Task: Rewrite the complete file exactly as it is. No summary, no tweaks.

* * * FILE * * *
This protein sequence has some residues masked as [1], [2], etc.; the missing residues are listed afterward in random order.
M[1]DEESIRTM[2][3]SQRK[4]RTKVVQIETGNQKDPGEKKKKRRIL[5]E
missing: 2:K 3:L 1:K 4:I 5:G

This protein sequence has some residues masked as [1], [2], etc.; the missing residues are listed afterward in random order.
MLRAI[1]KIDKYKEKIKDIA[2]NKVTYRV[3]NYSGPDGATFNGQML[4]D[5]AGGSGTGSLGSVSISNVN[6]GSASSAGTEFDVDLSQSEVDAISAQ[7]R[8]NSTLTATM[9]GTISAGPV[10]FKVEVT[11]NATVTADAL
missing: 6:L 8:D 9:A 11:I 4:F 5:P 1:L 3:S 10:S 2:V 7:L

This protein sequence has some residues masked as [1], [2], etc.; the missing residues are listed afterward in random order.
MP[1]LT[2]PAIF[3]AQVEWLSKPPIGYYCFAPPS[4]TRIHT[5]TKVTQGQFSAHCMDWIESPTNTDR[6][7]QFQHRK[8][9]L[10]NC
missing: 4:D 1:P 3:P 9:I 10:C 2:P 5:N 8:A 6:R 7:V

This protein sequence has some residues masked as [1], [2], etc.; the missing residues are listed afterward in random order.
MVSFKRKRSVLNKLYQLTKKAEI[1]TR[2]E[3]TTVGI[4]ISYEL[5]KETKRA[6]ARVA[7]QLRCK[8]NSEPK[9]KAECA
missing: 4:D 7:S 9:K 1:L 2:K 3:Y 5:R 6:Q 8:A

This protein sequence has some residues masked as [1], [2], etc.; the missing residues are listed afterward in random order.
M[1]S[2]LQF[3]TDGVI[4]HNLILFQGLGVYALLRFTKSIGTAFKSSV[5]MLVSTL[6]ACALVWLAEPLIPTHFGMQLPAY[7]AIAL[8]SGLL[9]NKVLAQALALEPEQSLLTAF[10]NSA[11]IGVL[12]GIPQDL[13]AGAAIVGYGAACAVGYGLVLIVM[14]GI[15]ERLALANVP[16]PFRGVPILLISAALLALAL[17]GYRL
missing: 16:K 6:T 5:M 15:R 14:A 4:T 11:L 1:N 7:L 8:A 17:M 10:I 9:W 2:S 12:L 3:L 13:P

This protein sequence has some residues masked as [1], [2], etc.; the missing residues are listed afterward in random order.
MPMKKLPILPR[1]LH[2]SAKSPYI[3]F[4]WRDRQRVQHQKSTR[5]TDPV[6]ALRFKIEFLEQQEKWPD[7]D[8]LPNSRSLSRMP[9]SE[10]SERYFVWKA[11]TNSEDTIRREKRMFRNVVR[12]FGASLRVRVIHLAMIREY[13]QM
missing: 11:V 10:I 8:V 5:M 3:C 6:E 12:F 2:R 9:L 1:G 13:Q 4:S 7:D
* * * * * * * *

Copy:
This protein sequence has some residues masked as [1], [2], etc.; the missing residues are listed afterward in random order.
M[1]DEESIRTM[2][3]SQRK[4]RTKVVQIETGNQKDPGEKKKKRRIL[5]E
missing: 2:K 3:L 1:K 4:I 5:G

This protein sequence has some residues masked as [1], [2], etc.; the missing residues are listed afterward in random order.
MLRAI[1]KIDKYKEKIKDIA[2]NKVTYRV[3]NYSGPDGATFNGQML[4]D[5]AGGSGTGSLGSVSISNVN[6]GSASSAGTEFDVDLSQSEVDAISAQ[7]R[8]NSTLTATM[9]GTISAGPV[10]FKVEVT[11]NATVTADAL
missing: 6:L 8:D 9:A 11:I 4:F 5:P 1:L 3:S 10:S 2:V 7:L

This protein sequence has some residues masked as [1], [2], etc.; the missing residues are listed afterward in random order.
MP[1]LT[2]PAIF[3]AQVEWLSKPPIGYYCFAPPS[4]TRIHT[5]TKVTQGQFSAHCMDWIESPTNTDR[6][7]QFQHRK[8][9]L[10]NC
missing: 4:D 1:P 3:P 9:I 10:C 2:P 5:N 8:A 6:R 7:V

This protein sequence has some residues masked as [1], [2], etc.; the missing residues are listed afterward in random order.
MVSFKRKRSVLNKLYQLTKKAEI[1]TR[2]E[3]TTVGI[4]ISYEL[5]KETKRA[6]ARVA[7]QLRCK[8]NSEPK[9]KAECA
missing: 4:D 7:S 9:K 1:L 2:K 3:Y 5:R 6:Q 8:A

This protein sequence has some residues masked as [1], [2], etc.; the missing residues are listed afterward in random order.
M[1]S[2]LQF[3]TDGVI[4]HNLILFQGLGVYALLRFTKSIGTAFKSSV[5]MLVSTL[6]ACALVWLAEPLIPTHFGMQLPAY[7]AIAL[8]SGLL[9]NKVLAQALALEPEQSLLTAF[10]NSA[11]IGVL[12]GIPQDL[13]AGAAIVGYGAACAVGYGLVLIVM[14]GI[15]ERLALANVP[16]PFRGVPILLISAALLALAL[17]GYRL
missing: 16:K 6:T 5:M 15:R 14:A 4:T 11:L 1:N 7:L 8:A 17:M 10:I 9:W 2:S 12:L 3:L 13:P

This protein sequence has some residues masked as [1], [2], etc.; the missing residues are listed afterward in random order.
MPMKKLPILPR[1]LH[2]SAKSPYI[3]F[4]WRDRQRVQHQKSTR[5]TDPV[6]ALRFKIEFLEQQEKWPD[7]D[8]LPNSRSLSRMP[9]SE[10]SERYFVWKA[11]TNSEDTIRREKRMFRNVVR[12]FGASLRVRVIHLAMIREY[13]QM
missing: 11:V 10:I 8:V 5:M 3:C 6:E 12:F 2:R 9:L 1:G 13:Q 4:S 7:D